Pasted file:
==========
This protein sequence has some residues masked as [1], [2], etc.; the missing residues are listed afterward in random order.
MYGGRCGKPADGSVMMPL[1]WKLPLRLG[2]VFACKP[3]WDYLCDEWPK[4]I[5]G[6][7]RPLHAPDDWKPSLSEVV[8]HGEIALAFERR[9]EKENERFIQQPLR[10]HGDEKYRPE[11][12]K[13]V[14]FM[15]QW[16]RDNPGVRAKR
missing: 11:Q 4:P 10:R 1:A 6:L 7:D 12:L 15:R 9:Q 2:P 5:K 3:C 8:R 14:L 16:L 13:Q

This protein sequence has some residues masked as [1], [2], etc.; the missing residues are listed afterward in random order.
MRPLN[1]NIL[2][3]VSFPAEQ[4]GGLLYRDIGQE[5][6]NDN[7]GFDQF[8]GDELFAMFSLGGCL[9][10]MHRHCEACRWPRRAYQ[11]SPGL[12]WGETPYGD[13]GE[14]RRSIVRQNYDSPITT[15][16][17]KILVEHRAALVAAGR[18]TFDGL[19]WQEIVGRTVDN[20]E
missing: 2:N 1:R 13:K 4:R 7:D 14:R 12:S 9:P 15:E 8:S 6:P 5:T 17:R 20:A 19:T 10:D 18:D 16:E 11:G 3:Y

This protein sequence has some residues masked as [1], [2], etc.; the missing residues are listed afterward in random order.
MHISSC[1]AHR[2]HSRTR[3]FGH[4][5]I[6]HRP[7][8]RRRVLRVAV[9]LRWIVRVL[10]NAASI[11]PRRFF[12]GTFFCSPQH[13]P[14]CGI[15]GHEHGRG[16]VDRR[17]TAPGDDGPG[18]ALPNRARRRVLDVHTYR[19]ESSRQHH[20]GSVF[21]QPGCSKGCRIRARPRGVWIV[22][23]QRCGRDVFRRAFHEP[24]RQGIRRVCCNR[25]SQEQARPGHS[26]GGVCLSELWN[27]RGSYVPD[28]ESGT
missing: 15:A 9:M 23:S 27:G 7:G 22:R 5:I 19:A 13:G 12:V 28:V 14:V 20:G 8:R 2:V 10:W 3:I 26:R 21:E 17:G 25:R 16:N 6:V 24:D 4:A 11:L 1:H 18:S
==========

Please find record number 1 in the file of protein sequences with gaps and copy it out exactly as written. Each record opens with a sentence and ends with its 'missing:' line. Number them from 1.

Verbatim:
This protein sequence has some residues masked as [1], [2], etc.; the missing residues are listed afterward in random order.
MYGGRCGKPADGSVMMPL[1]WKLPLRLG[2]VFACKP[3]WDYLCDEWPK[4]I[5]G[6][7]RPLHAPDDWKPSLSEVV[8]HGEIALAFERR[9]EKENERFIQQPLR[10]HGDEKYRPE[11][12]K[13]V[14]FM[15]QW[16]RDNPGVRAKR
missing: 11:Q 4:P 10:R 1:A 6:L 7:D 12:L 15:R 9:Q 2:P 5:K 3:C 8:R 14:L 16:L 13:Q